Friday, December 26, 2008

Long overdue update

This blog format wasn't user friendly enough for me so this blog went neglected. I'll give it another go and see what happens.

The Mounties have a good bit more mileage on them now - hunting, scouting and rimfire cowboy silhouette. I am very pleased with their performance, reliability and precision. I will elaborate as I can in this entry and in subsequent posts.

Hunting/Scouting- During the Fall 2007 Grouse and Deer seasons my most recent Mountie accompanied me on a number of excursions. Rather than using a sling I found the Kifaru "Gun Bearer" works very well with the Marlin Mountie while carrying a pack. The carbine is held securely and easily removed when the opportunity for a shot presents itself. Carried this way my hands are free to use maps, GPS, compass, binoculars, calls and steady myself when footing is trecherous or steep. The short barrel of the Mountie does not overly obstruct my field of view nor does the forward position get hung up in branches or brush.

Our game laws allow for the use of rimfires to harvest Grouse and the Mountie is more than up to the task. Base of the neck and head shots are easily accomplished at the Grouse stalking range. Even a center mass shot does less damage to the meat than shot from a shotgun blast.

Grouse hunting tactics are simple - Forested areas with openings near water often contain Grouse. Walk slowly, observe and listen for movement. More often than not I will hear them or flush them before seeing them. They don't often fly a great distance once alarmed. Pay close attention to the direction and you will likely be able to find them again. It is common for one or two to flush and more to remain nearby in cover so don't abandon the area and chase the flushed Grouse until observing the area they flushed from. Glass with your binoculars. If you are unable to locate them walk slowly though the area and then move in the direction they've retreated. You may hear or see them running along the ground or you may flush them again. They will typically hold still believing they are invisible (and they sometimes are) and not move until they feel threatened again. If in a tree they are more likely to hold. On the ground they are more likely to run if they sense you are stalking them. Stalk into easy range and shoot them at the base of the neck This preserves the delicious meat and makes a quick clean kill. The feathers make excellent fly tying materials and are quite beautiful.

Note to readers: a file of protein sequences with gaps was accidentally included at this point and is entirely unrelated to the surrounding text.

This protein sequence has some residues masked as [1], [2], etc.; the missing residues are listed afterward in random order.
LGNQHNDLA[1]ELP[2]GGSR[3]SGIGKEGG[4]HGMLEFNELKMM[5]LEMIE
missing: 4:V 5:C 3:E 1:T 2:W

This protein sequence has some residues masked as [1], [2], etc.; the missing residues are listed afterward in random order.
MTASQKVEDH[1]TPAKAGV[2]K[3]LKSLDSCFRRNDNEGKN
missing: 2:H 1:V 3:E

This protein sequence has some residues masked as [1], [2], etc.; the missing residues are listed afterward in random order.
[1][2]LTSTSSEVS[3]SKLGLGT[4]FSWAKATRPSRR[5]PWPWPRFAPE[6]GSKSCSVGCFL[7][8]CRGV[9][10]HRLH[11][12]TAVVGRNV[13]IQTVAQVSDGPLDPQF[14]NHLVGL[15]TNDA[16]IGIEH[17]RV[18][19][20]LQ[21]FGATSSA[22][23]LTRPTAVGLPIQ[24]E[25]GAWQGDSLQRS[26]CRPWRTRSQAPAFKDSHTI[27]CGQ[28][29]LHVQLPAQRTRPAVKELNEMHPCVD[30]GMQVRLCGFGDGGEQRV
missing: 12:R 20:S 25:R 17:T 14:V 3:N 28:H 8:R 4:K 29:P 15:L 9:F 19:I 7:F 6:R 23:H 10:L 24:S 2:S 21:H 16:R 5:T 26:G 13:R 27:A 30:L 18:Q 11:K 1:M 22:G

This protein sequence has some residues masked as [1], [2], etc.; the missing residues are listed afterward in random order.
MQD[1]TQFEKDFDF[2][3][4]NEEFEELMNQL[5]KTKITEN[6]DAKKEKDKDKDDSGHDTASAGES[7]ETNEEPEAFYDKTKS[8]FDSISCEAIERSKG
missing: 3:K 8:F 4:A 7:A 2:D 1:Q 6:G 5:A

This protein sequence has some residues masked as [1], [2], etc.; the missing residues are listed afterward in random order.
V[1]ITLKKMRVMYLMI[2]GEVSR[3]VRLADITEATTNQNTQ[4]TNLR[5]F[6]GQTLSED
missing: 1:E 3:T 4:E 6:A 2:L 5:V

Though not as sporting as a wing-shot with a shotgun it is challenging and will test your riflemanship. I would also like to note that careful consideration should be given to what is behind as the bullet will not stop even if it hits the grouse perfectly. I've passed on many more shots than I've taken on Grouse because they were 'skylined' or I didn't want to risk a richochette.

Grouse season usually opens several weeks in advance of Deer and Elk Season. Hunting Grouse affords you the opporunity to scout Deer and Elk hunting areas which is as close to multi-tasking as I am capable of.

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